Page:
How To Parent Kids Playing Youth Club Sports With Grace

In Learn, Volleyball
By Web Guest | May 6, 2019
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parenting in club sports with grace

How To Parent Kids Playing Youth Club Sports With Grace

By Guest Contibutor Leslie Slovak

As our daughter’s club volleyball career comes to an end, I wanted to share some thoughts and advice. To all the new club parents out there, I hope this is helpful!

You will say this many times over the years: “We can’t, I am sorry. Our daughter has a tournament.” You will miss out on a lot of things, but you will also have some great quality time with your kid, her team and other parents. If you are as fortunate as we have been, many of these teammates, parents and coaches are some of the most amazing people you will ever meet. You will spend hours with them in gyms and convention centers, airports, and team dinners. Team dinners are great, but get ready for a two- to three-hour commitment! Veteran parents, I know you agree! Give the waiter your daughter’s jersey number when ordering. Trust me. It works and helps save time when doing separate checks.

When your daughter gets a little older, she will probably start staying in a room with just players when you go to out-of-town tournaments. Yes, that is right, your baby girl and three other teenagers. It may take a while at first to get used to this, but trust me, it is awesome. Cut the cord, let her bond with her team, set her own wake-up calls, get to the lobby and/or gym with her team and you just show up at the court and watch!

Yes, coaches take cell phones sometimes. Love it. Yes, the girls really do survive, and if they need you or you need them, there are phones in the hotel room. The break from social media is great for them, not to mention they engage in real conversations!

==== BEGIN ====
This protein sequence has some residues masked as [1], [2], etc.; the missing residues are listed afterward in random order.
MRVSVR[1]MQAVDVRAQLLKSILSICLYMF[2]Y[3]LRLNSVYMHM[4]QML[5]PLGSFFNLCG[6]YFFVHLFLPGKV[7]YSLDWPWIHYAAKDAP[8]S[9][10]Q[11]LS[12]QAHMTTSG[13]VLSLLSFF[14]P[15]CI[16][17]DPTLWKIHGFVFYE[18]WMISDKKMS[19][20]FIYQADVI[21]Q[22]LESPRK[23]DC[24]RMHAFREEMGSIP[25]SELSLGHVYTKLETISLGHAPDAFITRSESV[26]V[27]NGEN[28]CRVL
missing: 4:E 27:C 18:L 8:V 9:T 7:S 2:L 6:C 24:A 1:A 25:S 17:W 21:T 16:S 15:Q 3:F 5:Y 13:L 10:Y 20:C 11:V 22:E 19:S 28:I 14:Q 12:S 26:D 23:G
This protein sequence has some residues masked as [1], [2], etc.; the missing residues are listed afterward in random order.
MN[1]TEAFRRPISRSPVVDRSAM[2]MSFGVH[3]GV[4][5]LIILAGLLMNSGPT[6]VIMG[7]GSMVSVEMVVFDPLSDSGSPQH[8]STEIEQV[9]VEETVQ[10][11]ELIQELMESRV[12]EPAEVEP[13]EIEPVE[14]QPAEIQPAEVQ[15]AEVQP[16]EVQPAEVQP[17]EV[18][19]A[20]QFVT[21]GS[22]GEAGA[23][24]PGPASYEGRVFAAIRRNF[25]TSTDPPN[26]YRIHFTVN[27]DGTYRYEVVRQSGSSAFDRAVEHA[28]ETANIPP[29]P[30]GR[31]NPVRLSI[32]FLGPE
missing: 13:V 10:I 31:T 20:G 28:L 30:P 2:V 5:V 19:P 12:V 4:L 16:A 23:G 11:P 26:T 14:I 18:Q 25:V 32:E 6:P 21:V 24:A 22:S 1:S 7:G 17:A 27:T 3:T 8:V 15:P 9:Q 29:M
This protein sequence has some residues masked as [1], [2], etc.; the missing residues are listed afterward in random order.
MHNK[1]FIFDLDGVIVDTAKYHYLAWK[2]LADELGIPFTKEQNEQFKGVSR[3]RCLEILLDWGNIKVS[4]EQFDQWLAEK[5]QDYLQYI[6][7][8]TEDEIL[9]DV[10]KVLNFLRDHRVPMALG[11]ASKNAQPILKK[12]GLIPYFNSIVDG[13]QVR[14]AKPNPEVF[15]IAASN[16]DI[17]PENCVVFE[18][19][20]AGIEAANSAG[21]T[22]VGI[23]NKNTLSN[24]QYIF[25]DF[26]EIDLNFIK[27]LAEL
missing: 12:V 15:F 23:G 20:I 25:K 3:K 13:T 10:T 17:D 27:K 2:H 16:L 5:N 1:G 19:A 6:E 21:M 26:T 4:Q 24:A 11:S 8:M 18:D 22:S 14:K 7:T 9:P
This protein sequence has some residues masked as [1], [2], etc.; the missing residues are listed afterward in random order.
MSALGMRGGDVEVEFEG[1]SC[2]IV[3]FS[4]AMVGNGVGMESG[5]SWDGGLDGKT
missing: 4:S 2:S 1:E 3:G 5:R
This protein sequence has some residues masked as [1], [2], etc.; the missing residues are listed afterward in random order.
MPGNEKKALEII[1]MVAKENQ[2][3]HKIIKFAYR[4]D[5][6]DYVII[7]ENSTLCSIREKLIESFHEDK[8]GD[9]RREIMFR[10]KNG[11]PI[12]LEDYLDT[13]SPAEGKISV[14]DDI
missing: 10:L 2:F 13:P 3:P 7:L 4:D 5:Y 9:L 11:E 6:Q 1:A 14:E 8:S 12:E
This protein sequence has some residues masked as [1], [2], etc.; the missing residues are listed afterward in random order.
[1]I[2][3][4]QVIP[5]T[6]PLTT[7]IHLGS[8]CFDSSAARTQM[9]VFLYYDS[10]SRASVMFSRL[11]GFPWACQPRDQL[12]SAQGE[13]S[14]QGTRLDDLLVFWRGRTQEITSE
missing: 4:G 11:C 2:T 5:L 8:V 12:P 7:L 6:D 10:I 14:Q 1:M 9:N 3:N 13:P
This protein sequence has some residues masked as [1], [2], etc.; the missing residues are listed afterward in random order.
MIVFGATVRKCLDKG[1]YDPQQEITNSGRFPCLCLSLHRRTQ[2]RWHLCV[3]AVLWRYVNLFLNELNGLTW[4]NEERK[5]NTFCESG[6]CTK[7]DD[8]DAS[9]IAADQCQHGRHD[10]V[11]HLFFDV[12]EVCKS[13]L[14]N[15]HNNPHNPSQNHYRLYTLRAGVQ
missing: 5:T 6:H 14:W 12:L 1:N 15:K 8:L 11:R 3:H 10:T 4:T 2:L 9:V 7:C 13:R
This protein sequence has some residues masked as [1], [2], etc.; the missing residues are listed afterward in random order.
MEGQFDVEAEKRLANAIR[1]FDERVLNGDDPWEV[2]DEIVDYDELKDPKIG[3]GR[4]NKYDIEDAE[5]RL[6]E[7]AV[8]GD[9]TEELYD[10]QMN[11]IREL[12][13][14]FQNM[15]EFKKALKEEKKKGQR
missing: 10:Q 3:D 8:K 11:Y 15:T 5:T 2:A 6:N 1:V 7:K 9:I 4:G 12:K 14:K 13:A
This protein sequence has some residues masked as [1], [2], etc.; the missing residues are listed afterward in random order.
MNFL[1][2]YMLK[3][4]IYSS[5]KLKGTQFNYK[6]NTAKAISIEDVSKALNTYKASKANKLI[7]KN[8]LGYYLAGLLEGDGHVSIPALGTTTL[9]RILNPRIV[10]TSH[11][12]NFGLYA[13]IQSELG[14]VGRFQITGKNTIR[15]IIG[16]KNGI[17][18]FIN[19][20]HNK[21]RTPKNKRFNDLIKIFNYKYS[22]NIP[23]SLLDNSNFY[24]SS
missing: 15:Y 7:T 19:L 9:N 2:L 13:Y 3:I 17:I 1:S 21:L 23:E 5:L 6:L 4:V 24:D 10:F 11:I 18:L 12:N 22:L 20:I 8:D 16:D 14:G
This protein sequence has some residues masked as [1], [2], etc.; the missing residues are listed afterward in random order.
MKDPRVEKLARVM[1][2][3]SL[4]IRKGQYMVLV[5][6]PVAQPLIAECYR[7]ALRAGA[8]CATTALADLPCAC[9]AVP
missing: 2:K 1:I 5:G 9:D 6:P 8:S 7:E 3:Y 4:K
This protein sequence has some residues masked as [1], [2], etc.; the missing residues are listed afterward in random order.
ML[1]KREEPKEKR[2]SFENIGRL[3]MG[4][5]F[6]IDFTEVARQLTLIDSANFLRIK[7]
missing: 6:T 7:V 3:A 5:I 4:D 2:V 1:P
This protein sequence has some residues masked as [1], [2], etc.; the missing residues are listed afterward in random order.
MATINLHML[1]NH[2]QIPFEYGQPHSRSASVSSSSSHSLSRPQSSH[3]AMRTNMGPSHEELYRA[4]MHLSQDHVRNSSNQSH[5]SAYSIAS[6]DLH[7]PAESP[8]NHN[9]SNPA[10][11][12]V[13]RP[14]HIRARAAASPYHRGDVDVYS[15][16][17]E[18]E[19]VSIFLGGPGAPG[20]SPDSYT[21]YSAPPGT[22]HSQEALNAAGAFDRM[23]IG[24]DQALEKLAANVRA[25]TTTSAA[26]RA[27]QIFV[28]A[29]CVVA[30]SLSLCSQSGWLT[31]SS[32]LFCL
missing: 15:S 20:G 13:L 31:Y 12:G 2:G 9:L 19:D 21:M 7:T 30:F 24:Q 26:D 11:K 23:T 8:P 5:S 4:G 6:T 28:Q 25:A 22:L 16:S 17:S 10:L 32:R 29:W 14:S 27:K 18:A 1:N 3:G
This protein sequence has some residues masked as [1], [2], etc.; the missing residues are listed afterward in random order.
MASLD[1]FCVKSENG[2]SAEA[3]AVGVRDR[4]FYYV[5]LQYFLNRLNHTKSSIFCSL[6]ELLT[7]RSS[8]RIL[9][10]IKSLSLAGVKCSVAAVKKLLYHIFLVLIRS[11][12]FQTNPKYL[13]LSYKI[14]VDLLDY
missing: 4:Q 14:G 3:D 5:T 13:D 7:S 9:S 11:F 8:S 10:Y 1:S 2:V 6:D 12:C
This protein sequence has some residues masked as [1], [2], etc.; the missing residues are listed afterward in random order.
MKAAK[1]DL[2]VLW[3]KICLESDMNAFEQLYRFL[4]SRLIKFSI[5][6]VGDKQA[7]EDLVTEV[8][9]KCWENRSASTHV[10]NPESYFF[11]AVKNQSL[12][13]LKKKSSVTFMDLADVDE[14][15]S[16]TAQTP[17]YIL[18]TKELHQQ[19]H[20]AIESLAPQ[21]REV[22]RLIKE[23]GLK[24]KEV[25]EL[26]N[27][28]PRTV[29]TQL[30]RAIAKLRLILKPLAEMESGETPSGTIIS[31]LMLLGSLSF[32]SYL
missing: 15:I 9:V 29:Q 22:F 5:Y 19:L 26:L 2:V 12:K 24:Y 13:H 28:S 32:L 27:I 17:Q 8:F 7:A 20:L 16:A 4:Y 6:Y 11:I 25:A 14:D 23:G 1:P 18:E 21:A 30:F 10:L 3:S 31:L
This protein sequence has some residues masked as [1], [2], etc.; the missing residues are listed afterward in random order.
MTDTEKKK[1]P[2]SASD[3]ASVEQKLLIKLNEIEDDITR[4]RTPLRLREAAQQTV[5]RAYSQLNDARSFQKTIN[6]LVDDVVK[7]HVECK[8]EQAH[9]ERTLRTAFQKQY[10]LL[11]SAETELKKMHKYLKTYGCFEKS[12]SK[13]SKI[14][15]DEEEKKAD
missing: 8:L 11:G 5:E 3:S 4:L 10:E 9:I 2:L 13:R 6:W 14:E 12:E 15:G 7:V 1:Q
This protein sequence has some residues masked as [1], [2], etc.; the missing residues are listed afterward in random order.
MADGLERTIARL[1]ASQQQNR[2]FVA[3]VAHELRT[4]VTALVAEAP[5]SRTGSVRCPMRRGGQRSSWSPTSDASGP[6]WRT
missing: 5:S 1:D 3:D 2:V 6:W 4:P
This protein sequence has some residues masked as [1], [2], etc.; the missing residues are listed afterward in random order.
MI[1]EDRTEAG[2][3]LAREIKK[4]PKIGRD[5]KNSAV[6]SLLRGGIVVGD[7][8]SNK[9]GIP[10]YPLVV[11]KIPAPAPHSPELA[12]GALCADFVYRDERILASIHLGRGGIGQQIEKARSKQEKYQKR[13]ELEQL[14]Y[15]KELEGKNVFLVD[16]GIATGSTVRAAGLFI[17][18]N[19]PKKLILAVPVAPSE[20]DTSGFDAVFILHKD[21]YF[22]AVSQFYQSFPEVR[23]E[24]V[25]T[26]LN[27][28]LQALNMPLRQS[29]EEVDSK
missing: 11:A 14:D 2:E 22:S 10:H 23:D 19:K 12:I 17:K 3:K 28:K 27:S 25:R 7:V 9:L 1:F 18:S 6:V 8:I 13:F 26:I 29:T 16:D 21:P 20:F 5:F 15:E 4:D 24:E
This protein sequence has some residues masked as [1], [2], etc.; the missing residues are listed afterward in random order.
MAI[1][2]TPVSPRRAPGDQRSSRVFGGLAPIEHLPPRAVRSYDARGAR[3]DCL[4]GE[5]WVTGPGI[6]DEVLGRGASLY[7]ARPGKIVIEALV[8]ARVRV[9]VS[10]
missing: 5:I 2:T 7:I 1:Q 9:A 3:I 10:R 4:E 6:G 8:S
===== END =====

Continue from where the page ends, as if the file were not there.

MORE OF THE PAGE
The club tryout process has changed over the years. One thing that has not changed is that for most kids and families, it is stressful. For some, it is a done deal and you will pretty much know your daughter has a spot on the team without actually trying out. Kids may want to stay with the same team and club, but that is not always what happens. For many different reasons, loyalty is not always there. This is a journey, and there will be highs and lows. I can honestly say that I am glad our daughter experienced some lows. This is life. I did not want her to be 19 years old before something didn’t go exactly like she wanted. I promise you it is good for kids to fight through adversity, not always be a starter, and fight their own battles. Remind her in the tough times that you are her biggest fan, but also encourage her to communicate with her coach. Mom and dad can’t go through life always trying to fix everything.

After a game, only talk volleyball if she wants to. Let her vent if she wants. Many times, she really doesn’t want to talk about the game. Respect that.

Do not be a crazy parent! There are already too many out there. We don’t need more. It is a game; these are kids. Things will not always seem fair to you, and there will be some hard times. Encourage your daughter to keep working hard, keep fighting. You will not always agree with her coaches, and that is OK. There is a reason for the decisions they make.
Officials are human, and they are going to miss calls. No need to yell at them. Most of them wear ear plugs anyway! When kids are calling lines, they are going to miss a touch or call a ball out that is in. Let it go. They are kids! You would not want someone yelling at your daughter. Remember, don’t be a crazy parent!

If I owned a club, I would seriously consider psychiatric evaluations on parents before selecting kids to play for my teams. I would give the parents and their daughter shirts that are color coded during tryouts. Green for logical, normal, supportive parent. Yellow for proceed with caution, shows some signs of crazy. Red, don’t even think about it, special kind of crazy that can ruin a season for all involved.

Every team has the parent that in one second can pull up the tournament schedule, tell you what pool you are in, what time you play and on which court. Either be this parent or find this parent. He or she will also be able to explain the tiebreaker, give you every possible crossover scenario and will know which teams have bids already at each qualifier.

Best convention center: Boston. Hardest qualifier to get to and get home from without feeling like you miss a week of work and school: Spokane.

To all of you just beginning this journey, I hope you make as many wonderful memories as we have. Best of luck! To the wonderful friends, teammates and coaches who have been a part of this journey, thank you. To our daughter, I have loved watching you play!



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